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Article: Is Sodium Bad? Why Do We Even Need It?

Is Sodium Bad? Why Do We Even Need It?

Is Sodium Bad? Why Do We Even Need It?

Sodium is one of those minerals that has been wrongly villainized over the years.

Indeed, as with many other things in excess, sodium too can cause the untoward effects we know all too well, such as water retention and high blood pressure.

But does that mean that all sodium is bad?

Not at all. In fact, sodium has its place and several critical functions to play in our bodies.

So what's the secret to getting enough sodium without going overboard?

It's all about finding the right balance. Just as with any other nutrient, we need to make sure we're getting enough sodium to support our bodies' needs, but not so much that we're putting ourselves at risk for health problems.

In this blog post, we discuss the many functions of sodium to remind you that overly restrictive diets aren't a very good idea when it comes to this mineral.

Sodium Helps Maintain Fluid Balance

The human body is mostly water, so it's important to maintain a healthy fluid balance. This means making sure that the levels of water and salt in the body are kept at a steady state. Sodium plays an important role in this process by helping to regulate the amount of water in the body. It does this by working with a hormone called antidiuretic hormone (ADH), which helps to control how much water is excreted by the kidneys.

When ADH levels are high, the kidneys reabsorb more water and less is excreted. This helps to keep fluid levels balanced and prevents dehydration. Conversely, when ADH levels are low, the kidneys allow more water to be excreted, helping to get rid of any excess fluid. Therefore, sodium helps to maintain fluid balance by regulating the amount of water that is excreted by the kidneys.

Sodium Helps to Regulate Blood Pressure and Heart Rate

Sodium is an essential electrolyte that helps to regulate blood pressure and heart rate. It does this by working in conjunction with potassium to keep water balanced in the body. When there is too much sodium in the body, it causes fluid retention, which in turn leads to high blood pressure.

blood pressure and heart rate monitor

On the other hand, when there is not enough sodium, it can cause low blood pressure and an irregular heart rate (usually elevated to try and compensate for reduced blood flow and volume). Therefore, it is important to consume the right amount of sodium to maintain a healthy balance. Too much or too little sodium can have serious consequences for your health, especially when it comes to the cardiovascular system.

Sodium Helps to Maintain Nerve Function

Sodium plays an important role in neuromuscular function. At the neuromuscular junction, sodium ions help to trigger the release of acetylcholine, which is a neurotransmitter that plays a critical role in muscle contraction.

Without sufficient sodium, muscles would not be able to contract properly. In addition, sodium helps to maintain the electrical potential across cell membranes.

This is essential for nerve function because it allows electrical impulses to be transmitted from one cell to another. Without sodium, nerves would not be able to send signals effectively and muscle function would be impaired.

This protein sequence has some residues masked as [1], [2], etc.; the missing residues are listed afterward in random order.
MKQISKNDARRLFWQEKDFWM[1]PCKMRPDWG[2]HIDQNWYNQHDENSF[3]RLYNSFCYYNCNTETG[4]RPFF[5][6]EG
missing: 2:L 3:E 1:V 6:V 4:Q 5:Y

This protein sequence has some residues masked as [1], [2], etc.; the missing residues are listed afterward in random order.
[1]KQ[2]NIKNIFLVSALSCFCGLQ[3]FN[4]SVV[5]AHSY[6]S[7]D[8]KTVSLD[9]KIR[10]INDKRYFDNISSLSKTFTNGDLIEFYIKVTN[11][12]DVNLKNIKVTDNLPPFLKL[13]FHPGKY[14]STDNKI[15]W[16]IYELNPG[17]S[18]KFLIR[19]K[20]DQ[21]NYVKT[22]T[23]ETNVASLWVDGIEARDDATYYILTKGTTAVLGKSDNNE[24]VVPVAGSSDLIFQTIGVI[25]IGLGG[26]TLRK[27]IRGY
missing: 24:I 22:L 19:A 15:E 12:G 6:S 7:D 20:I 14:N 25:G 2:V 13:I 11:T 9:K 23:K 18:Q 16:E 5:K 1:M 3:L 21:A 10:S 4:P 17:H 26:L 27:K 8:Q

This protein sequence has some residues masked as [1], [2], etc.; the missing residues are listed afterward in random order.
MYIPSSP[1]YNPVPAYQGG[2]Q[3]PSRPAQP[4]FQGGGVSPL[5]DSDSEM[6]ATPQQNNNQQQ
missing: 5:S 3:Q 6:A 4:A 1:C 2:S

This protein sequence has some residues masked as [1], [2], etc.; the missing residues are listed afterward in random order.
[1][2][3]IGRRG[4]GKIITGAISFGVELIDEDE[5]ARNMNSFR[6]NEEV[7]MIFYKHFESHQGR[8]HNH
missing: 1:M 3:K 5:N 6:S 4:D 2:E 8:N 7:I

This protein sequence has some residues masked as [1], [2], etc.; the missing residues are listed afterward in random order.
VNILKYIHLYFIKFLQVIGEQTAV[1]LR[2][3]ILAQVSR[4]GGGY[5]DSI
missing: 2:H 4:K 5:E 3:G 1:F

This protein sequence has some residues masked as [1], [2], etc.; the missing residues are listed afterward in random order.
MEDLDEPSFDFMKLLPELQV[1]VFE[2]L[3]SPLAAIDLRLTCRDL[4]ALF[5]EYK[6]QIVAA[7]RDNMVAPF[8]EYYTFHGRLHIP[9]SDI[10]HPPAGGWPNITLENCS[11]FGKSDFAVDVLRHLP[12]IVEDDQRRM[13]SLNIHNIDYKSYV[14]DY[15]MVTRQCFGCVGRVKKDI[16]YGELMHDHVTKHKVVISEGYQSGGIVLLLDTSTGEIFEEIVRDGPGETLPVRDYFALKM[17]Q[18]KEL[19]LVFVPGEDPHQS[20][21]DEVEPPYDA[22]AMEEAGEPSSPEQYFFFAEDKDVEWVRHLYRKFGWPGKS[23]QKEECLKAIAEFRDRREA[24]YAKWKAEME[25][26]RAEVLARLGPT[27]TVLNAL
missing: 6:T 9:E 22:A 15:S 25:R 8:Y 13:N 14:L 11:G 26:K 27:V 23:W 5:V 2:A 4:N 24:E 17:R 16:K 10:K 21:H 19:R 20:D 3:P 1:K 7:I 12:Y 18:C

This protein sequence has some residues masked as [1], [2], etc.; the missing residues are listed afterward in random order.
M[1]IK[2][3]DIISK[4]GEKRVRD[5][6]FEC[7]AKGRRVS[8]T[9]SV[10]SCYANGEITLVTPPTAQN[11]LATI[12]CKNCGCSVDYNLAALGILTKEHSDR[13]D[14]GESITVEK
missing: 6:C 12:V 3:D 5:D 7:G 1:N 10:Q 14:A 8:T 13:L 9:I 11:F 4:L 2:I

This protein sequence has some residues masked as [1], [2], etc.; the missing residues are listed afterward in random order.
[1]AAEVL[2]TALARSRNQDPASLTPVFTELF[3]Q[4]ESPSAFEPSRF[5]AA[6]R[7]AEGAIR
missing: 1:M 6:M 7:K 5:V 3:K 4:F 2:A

Sodium Helps to Prevent Cramps and Fatigue

This is closely related to the above-mentioned point. This is why a lack of sodium can lead to muscle cramps and fatigue. When sodium levels are low, nerve impulses are not transmitted as efficiently and muscles cannot contract as forcefully.

muscle cramping

Of course, this is very bad for athletes who generally need their muscles to forcefully contract over the duration of a working set or even longer periods of time such as if running a race.

Plus, the dehydration that may be brought on by a lack of sodium can further contribute to muscle cramping and fatigue as it reduces the level of blood flow to the muscles.

Sodium Helps to Prevent Heat Stroke

Sodium helps to regulate body temperature by assisting in the sweating process. When the body gets too hot, the brain signals the sweat glands to release sweat onto the skin.

The evaporation of this sweat helps to cool the body down. However, sweating also causes the body to lose sodium.

In the event sodium levels are already depleted, sweating is impaired and the ability to cool down is reduced. This can lead to heat exhaustion or even heat stroke, both of which can be very dangerous.

Sodium Helps to Transport Nutrients Into Cells

Sodium is involved in the process of active transport, which is how nutrients are transported into cells. Active transport requires energy in the form of ATP, and it generally occurs against a concentration gradient.

nakatp pump

This means that substances are transported from an area of high concentration to an area of low concentration.

Sodium-dependent active transport is used to transport glucose, amino acids, and certain vitamins and minerals into cells. This process is essential for cell function and survival.

Thus, you could see how unnecessary sodium restriction could potentially have negative effects on health, especially when it comes to nutrient absorption.

Improves Physical Performance and Endurance

In recent years, sodium has been found to improve endurance and physical performance. Sodium supplementation (in addition to diet) can help to increase VO2 max or the maximum amount of oxygen that someone can consume during exercise. In addition, sodium has also been shown to decrease heart rate and increase power output.

As a result, sodium is becoming increasingly popular among athletes as a way to boost performance. While more research is needed to understand the exact mechanisms by which sodium improves physical performance, there is no doubt that it can be a valuable tool for athletes looking to get an edge on their competition.

Sodium Can Help Improve Mental Clarity and Concentration